The first defined benefit pension plan to be offered in the United States (US) is attributed to American Express Company (NYSE: AXP) in 1875. Pensions didn't really gain much traction until the US Federal Government began to offer defined benefit plans to federal workers in 1920. The real growth of defined benefit plans occurred during and shortly after World War II (OTCPK:WWII). To attract new workers during WWII and to compensate for the wage freeze enacted during the war, private companies began to offer both defined benefit pensions and healthcare coverage to their workers, both of which were exempt from taxes. The use of pensions grew through the '50s and '60s, flattened out in the '70s, and began to decline in the '80s. Today, less than 10% of the current private workforce in the US is covered by a defined benefit pension plan. The percentage of younger private workers in the US covered by a pension is even lower.
The younger workforce of today absolutely must save and invest for their future retirement. Social Security payments alone simply won't provide a secure and comfortable retirement. This article presents the case for investing in a company-sponsored 401(k) plan, Individual Retirement Account, or other tax-advantaged retirement savings program. Participation in a retirement savings program is clearly the best single investment of your lifetime.
Pensions Are Following The Dodo
The Dodo bird disappeared as a species in 1681. It is commonly thought that the primary cause of extinction was the result of Dutch sailors discovering a taste for the easy-to-catch flightless bird. But, like most things, it wasn't quite that simple. While a number of Dodos did end up on a dinner plate, just as responsible for the Dodo's demise were the pigs, dogs, and rats that the Dutch sailors brought to the Dodo's habitat. All three found the Dodo's eggs to be easy meals, and pigs wrecked havoc on the Dodo's environment.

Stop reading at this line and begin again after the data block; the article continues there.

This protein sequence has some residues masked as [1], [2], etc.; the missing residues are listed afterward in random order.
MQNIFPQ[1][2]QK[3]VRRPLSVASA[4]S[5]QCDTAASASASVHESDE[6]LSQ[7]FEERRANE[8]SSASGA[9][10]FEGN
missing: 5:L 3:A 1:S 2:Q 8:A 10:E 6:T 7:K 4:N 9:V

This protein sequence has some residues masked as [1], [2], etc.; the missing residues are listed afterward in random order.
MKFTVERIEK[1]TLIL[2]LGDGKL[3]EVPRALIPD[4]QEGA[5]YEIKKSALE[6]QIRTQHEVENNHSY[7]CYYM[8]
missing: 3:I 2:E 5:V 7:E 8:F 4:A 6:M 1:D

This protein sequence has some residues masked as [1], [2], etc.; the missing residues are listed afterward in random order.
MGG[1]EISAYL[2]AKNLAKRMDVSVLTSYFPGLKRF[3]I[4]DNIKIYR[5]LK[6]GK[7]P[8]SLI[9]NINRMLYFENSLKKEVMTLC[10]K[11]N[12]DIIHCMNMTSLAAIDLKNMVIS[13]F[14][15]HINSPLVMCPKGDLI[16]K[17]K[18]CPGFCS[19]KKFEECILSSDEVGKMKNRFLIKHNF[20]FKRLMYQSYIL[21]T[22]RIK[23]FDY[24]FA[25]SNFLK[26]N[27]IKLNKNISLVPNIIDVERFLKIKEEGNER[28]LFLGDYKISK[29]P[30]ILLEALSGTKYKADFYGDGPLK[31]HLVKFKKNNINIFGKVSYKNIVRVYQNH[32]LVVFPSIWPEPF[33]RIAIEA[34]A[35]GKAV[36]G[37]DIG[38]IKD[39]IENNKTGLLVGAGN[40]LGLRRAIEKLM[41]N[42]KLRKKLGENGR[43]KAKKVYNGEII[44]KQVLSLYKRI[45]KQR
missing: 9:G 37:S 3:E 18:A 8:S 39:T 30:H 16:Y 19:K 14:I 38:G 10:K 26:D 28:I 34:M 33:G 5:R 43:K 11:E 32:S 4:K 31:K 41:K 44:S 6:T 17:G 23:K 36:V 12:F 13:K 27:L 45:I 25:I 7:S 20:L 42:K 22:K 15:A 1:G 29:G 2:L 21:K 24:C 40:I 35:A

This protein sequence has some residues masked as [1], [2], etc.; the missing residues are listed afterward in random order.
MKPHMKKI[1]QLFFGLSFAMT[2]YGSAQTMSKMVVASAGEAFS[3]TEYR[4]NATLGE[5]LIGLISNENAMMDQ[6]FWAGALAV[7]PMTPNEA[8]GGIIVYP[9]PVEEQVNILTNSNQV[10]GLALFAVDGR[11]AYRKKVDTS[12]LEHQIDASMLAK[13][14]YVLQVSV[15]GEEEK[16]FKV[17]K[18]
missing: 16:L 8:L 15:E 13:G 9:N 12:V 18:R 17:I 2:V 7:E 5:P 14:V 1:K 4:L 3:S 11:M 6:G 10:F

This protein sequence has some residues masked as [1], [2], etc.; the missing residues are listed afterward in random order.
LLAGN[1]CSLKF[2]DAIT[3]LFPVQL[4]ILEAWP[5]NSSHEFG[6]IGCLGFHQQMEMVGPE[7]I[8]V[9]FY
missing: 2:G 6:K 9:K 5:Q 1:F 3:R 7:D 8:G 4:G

Defined benefit pensions don't have a lot in common with the Dodo bird other than the fact that their demise is complicated and it appears that traditional pensions will also disappear, at least within private industry in the US. One could devote an entire article on the demise of the traditional pension, but I'll cover only enough to make the point that even the few workers today covered by a traditional defined benefit pension should not rely solely on this vehicle for their retirement.
Today, less than 10% of the current private workforce in the US is covered by a defined benefit pension plan. The chart below shows the percentage of the US private workforce covered by a defined benefit pension as of 2006. Over the last 10 years, and particularly during the period immediately after the 2009 financial crisis, the percentage continued to fall, and today sits at only 7%.
The chart above also shows the growth in defined contribution plans (401(k)) over the same period. Clearly, private industry in the US has shifted the responsibility for providing retirement income from the company to the employee.
The last bastion of the defined benefit pension plan today is in government service. Local, county, state, and federal employees have a much higher participation today in defined benefit pension plans. But, cracks are starting to form in the walls of this last bastion as well. In the bankruptcy proceedings for both Detroit, MI and Stockton, CA, the respective judges ruled that the pensions of current retirees as well as current employees could be frozen and/or cut as part of a Chapter 11 restructuring. New Jersey is not far behind Detroit and Stockton, and several states are looking at future pension liabilities they cannot possibly satisfy. Private industry backed out of defined benefit pensions when they became too expensive to maintain. Government services is several steps behind private industry because it is the taxpayer that is on the hook to make good on government pensions, and taxpayers are just starting to come to the realization that those pension liabilities are beyond what the taxpayer can support.
So, the bottom line of all this is the following. If you are retired or near retirement and you are covered by a well-funded pension supported by a healthy private company or government entity, you are probably going to do just fine in retirement. But, if you are under the age of 50 without a defined benefit pension plan, or your pension is on wobbly financial footing, you need to read the rest of this article. It could literally make the difference between scraping by in retirement or living out your golden years in financially secure comfort. For all the Generation Y and younger folks who are reading this - PAY ATTENTION!